“Along the northeastern corridor, there are cities that made the jump from industrial to post-industrial economy fairly successfully, namely, those that had developed knowledge-intensive industries like finance or technology even as industry was beginning to leave center cities. In between these successful cities are interspersed others that were heavily reliant on industry, and which didn’t fare nearly as well over the past half century (Baltimore is the best example).

“But where the industrial core in the Midwest has seemingly entered an irreversible decline, rotting industrial hubs along the northeast corridor hit a bottom and began to recover over the past decade. Baltimore continues to lose people, but its economy is fairly stable, and much of the city has seen significant redevelopment.

“The reason for the turnaround is proximity to thriving markets. The ability to take advantage of certain aspects of the Washington metropolitan market has strengthened Baltimore. Similarly, New York has generated economic opportunity for much of the northeastern corridor, touching off redevelopment in Connecticut, New Jersey, and Pennsylvania. One of the chief lessons of economic geography is that a good way to get rich is to be near other rich places; remoteness is costly. If we could shift all the cities in the Midwest closer to each other, and then pick them up and move then nearer to the northeastern corridor, we would go a long way toward restoring the economic viability of many Midwestern cities.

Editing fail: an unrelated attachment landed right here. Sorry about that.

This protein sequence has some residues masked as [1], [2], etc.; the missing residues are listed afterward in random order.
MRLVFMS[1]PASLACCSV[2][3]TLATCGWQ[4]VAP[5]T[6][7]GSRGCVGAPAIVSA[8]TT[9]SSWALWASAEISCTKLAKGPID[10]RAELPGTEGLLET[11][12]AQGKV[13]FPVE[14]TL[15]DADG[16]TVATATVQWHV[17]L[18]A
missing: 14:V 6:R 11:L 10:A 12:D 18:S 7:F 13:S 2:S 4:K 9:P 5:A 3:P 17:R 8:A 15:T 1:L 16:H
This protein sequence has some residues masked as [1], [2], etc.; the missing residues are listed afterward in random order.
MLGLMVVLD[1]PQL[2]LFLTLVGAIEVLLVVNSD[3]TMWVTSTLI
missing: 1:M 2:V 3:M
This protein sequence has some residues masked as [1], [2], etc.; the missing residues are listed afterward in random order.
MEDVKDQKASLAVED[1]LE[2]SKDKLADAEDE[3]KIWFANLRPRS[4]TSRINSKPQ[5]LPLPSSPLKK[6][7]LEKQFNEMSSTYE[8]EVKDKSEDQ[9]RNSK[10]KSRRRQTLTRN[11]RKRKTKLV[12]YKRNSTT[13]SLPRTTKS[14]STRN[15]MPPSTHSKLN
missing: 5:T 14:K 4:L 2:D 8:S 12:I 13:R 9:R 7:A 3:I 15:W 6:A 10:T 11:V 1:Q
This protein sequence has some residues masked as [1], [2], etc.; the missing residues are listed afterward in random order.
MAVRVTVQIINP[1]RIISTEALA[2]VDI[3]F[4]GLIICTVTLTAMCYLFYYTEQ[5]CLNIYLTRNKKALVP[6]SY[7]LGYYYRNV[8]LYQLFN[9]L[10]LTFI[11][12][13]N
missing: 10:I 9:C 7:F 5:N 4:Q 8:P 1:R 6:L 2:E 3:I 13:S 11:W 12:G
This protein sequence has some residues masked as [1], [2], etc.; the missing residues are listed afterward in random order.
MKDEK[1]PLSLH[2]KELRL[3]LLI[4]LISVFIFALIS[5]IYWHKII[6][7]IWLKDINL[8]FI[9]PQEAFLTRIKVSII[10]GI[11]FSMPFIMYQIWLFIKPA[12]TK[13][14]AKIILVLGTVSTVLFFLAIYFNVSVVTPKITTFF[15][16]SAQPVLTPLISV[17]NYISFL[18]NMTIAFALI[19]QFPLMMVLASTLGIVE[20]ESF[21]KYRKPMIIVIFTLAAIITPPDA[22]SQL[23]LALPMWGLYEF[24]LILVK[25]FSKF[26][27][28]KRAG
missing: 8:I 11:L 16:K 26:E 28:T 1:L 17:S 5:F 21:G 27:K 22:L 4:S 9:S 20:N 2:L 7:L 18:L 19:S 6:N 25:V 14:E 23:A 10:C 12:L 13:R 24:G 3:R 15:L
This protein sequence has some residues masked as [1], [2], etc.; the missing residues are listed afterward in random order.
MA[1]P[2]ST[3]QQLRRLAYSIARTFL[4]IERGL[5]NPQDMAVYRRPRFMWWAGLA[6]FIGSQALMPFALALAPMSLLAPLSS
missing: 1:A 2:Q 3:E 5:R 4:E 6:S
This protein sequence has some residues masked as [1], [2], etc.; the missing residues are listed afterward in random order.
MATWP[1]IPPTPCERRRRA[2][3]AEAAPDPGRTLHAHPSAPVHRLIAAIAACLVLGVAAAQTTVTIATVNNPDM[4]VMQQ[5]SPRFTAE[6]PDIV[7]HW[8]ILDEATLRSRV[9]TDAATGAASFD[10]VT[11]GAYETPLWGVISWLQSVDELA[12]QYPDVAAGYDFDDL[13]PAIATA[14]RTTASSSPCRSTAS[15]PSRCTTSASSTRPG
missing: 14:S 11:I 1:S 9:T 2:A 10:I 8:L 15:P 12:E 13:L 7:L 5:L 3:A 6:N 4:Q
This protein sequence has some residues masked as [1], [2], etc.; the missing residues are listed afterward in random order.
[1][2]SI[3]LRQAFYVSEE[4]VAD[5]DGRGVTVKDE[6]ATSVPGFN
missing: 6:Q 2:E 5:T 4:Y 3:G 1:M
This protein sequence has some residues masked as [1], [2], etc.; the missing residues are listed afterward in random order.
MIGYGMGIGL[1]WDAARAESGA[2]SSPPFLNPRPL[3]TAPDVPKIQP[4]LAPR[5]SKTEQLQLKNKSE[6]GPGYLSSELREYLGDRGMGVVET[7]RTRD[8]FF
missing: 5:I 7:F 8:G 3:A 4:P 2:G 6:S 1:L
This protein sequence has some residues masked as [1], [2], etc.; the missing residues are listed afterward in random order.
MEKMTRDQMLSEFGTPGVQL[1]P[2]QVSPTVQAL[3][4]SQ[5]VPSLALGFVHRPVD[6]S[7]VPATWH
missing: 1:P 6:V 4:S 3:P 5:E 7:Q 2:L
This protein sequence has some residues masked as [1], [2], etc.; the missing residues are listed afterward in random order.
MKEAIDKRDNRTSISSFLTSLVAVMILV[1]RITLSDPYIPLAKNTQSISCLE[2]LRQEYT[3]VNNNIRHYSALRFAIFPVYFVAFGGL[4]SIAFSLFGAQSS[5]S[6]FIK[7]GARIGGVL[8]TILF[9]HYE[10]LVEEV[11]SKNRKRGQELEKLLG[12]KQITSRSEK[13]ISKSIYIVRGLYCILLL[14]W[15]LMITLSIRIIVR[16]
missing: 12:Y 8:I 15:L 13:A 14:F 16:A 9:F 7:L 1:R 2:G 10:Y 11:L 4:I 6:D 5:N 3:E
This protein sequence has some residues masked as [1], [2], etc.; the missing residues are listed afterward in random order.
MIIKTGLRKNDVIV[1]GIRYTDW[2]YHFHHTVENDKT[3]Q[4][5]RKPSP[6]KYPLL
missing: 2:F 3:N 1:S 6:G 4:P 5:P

“We can’t literally do that, but we can effectively accomplish something similar by improving physical links within the Midwest and between it and other regions. We could decongest highways and airports with congestion charges, for instance, and plow the proceeds into high-speed passenger and freight rail connections among Midwestern cities and between the Midwest and the northeastern corridor (as well as healthy Canadian metropoles. Richard Florida makes the case here).”

Absolutely. Amtrak and its Acela have played important roles in the economic transformation not just of Baltimore but of Philadelphia and, I would argue, Washington, D.C. Not to be overly controversial to my Beltway-area friends and colleagues, but there’s no getting around the fact that better rail connections have (at least in part) enabled the region’s resurgence as in effect a “suburb” of NYC. A whole raft of companies that might have located in the NYC region have been able to locate in greater Washington, D.C. instead, taking advantage of its talent pool, relative lower housing costs, and quality of life. There has been a veritable mass migration of journalistic talent to the region. And my own figures on industry and occupational location show a surge not just in media jobs generally but in broadcasting – specifically, the kinds of jobs which were once more highly clustered in and around NYC. And, of course, the effect of the Metro system on redevelopment in the city and in Arlington is well understood.